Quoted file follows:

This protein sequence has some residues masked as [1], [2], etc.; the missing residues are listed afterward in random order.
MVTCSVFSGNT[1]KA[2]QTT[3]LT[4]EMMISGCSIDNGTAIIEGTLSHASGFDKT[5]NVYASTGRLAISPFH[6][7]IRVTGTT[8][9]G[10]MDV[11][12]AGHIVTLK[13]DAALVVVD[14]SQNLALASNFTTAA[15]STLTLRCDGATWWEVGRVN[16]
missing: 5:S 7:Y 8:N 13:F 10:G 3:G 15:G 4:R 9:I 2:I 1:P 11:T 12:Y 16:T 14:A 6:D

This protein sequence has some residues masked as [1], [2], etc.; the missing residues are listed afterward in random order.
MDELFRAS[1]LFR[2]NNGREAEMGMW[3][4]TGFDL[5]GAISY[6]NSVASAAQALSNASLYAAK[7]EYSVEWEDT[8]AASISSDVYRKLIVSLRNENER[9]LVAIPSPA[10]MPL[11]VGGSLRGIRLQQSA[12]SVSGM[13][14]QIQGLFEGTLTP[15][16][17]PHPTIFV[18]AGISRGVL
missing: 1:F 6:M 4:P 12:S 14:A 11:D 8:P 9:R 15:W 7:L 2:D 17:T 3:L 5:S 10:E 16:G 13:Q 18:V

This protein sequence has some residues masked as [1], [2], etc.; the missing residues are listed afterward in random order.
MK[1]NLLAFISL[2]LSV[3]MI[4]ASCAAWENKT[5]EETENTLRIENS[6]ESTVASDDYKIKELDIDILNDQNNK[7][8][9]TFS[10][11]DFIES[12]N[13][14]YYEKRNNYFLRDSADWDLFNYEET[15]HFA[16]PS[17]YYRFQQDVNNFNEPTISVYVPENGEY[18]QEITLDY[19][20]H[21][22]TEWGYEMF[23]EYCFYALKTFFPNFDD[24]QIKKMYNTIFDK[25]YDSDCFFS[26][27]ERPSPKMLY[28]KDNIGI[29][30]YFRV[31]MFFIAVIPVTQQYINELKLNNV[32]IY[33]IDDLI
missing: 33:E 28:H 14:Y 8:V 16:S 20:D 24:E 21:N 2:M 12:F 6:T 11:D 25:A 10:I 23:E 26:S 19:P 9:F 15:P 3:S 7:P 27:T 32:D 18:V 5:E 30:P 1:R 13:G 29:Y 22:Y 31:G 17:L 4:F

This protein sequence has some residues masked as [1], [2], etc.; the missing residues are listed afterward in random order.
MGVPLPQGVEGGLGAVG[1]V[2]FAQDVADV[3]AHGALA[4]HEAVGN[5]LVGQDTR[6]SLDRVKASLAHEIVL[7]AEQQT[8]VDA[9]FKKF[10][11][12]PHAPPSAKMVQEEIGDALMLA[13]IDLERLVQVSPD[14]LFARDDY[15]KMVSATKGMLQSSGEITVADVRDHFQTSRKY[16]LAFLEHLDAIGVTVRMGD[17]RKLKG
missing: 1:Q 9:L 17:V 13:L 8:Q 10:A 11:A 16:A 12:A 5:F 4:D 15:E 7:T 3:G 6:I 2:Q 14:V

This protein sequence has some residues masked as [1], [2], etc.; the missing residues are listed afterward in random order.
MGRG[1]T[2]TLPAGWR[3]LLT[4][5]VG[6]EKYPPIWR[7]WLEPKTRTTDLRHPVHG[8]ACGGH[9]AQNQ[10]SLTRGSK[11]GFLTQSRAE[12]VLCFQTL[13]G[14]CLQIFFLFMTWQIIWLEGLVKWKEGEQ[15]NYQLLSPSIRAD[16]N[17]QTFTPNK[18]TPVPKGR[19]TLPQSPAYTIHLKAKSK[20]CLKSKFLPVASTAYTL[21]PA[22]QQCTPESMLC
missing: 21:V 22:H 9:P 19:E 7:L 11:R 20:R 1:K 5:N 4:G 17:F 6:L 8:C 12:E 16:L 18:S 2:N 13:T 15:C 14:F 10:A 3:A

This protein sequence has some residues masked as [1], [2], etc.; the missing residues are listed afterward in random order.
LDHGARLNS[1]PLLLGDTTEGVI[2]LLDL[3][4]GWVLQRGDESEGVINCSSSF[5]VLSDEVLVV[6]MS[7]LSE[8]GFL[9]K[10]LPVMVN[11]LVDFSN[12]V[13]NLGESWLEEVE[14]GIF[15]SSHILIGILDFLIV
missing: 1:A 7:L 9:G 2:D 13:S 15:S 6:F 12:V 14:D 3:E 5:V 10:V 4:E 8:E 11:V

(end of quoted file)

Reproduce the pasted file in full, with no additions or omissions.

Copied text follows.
This protein sequence has some residues masked as [1], [2], etc.; the missing residues are listed afterward in random order.
MVTCSVFSGNT[1]KA[2]QTT[3]LT[4]EMMISGCSIDNGTAIIEGTLSHASGFDKT[5]NVYASTGRLAISPFH[6][7]IRVTGTT[8][9]G[10]MDV[11][12]AGHIVTLK[13]DAALVVVD[14]SQNLALASNFTTAA[15]STLTLRCDGATWWEVGRVN[16]
missing: 5:S 7:Y 8:N 13:F 10:G 3:G 15:G 4:R 9:I 2:I 1:P 11:T 12:Y 16:T 14:A 6:D

This protein sequence has some residues masked as [1], [2], etc.; the missing residues are listed afterward in random order.
MDELFRAS[1]LFR[2]NNGREAEMGMW[3][4]TGFDL[5]GAISY[6]NSVASAAQALSNASLYAAK[7]EYSVEWEDT[8]AASISSDVYRKLIVSLRNENER[9]LVAIPSPA[10]MPL[11]VGGSLRGIRLQQSA[12]SVSGM[13][14]QIQGLFEGTLTP[15][16][17]PHPTIFV[18]AGISRGVL
missing: 1:F 6:M 4:P 12:S 14:A 11:D 8:P 9:R 15:W 7:L 2:D 17:T 3:L 5:S 10:E 16:G 13:Q 18:V

This protein sequence has some residues masked as [1], [2], etc.; the missing residues are listed afterward in random order.
MK[1]NLLAFISL[2]LSV[3]MI[4]ASCAAWENKT[5]EETENTLRIENS[6]ESTVASDDYKIKELDIDILNDQNNK[7][8][9]TFS[10][11]DFIES[12]N[13][14]YYEKRNNYFLRDSADWDLFNYEET[15]HFA[16]PS[17]YYRFQQDVNNFNEPTISVYVPENGEY[18]QEITLDY[19][20]H[21][22]TEWGYEMF[23]EYCFYALKTFFPNFDD[24]QIKKMYNTIFDK[25]YDSDCFFS[26][27]ERPSPKMLY[28]KDNIGI[29][30]YFRV[31]MFFIAVIPVTQQYINELKLNNV[32]IY[33]IDDLI
missing: 33:E 28:H 14:Y 8:V 16:S 20:D 24:E 21:N 2:M 12:F 6:T 11:D 25:A 10:I 23:E 26:S 19:P 9:F 15:P 3:S 7:P 27:T 32:D 18:V 5:E 30:P 1:R 13:G 29:Y 22:Y 31:G 17:L 4:F

This protein sequence has some residues masked as [1], [2], etc.; the missing residues are listed afterward in random order.
MGVPLPQGVEGGLGAVG[1]V[2]FAQDVADV[3]AHGALA[4]HEAVGN[5]LVGQDTR[6]SLDRVKASLAHEIVL[7]AEQQT[8]VDA[9]FKKF[10][11][12]PHAPPSAKMVQEEIGDALMLA[13]IDLERLVQVSPD[14]LFARDDY[15]KMVSATKGMLQSSGEITVADVRDHFQTSRKY[16]LAFLEHLDAIGVTVRMGD[17]RKLKG
missing: 1:Q 9:L 17:V 13:L 8:Q 10:A 11:A 16:A 12:A 5:F 4:D 15:E 7:T 3:G 6:I 2:Q 14:V

This protein sequence has some residues masked as [1], [2], etc.; the missing residues are listed afterward in random order.
MGRG[1]T[2]TLPAGWR[3]LLT[4][5]VG[6]EKYPPIWR[7]WLEPKTRTTDLRHPVHG[8]ACGGH[9]AQNQ[10]SLTRGSK[11]GFLTQSRAE[12]VLCFQTL[13]G[14]CLQIFFLFMTWQIIWLEGLVKWKEGEQ[15]NYQLLSPSIRAD[16]N[17]QTFTPNK[18]TPVPKGR[19]TLPQSPAYTIHLKAKSK[20]CLKSKFLPVASTAYTL[21]PA[22]QQCTPESMLC
missing: 21:V 22:H 9:P 19:E 7:L 11:R 20:R 1:K 5:N 4:G 17:F 6:L 8:C 12:E 16:L 18:S 2:N 13:T 15:C 14:F 10:A 3:A

This protein sequence has some residues masked as [1], [2], etc.; the missing residues are listed afterward in random order.
LDHGARLNS[1]PLLLGDTTEGVI[2]LLDL[3][4]GWVLQRGDESEGVINCSSSF[5]VLSDEVLVV[6]MS[7]LSE[8]GFL[9]K[10]LPVMVN[11]LVDFSN[12]V[13]NLGESWLEEVE[14]GIF[15]SSHILIGILDFLIV
missing: 1:A 7:L 9:G 2:D 13:S 15:S 6:F 12:V 14:D 3:E 5:V 10:V 4:E 8:E 11:V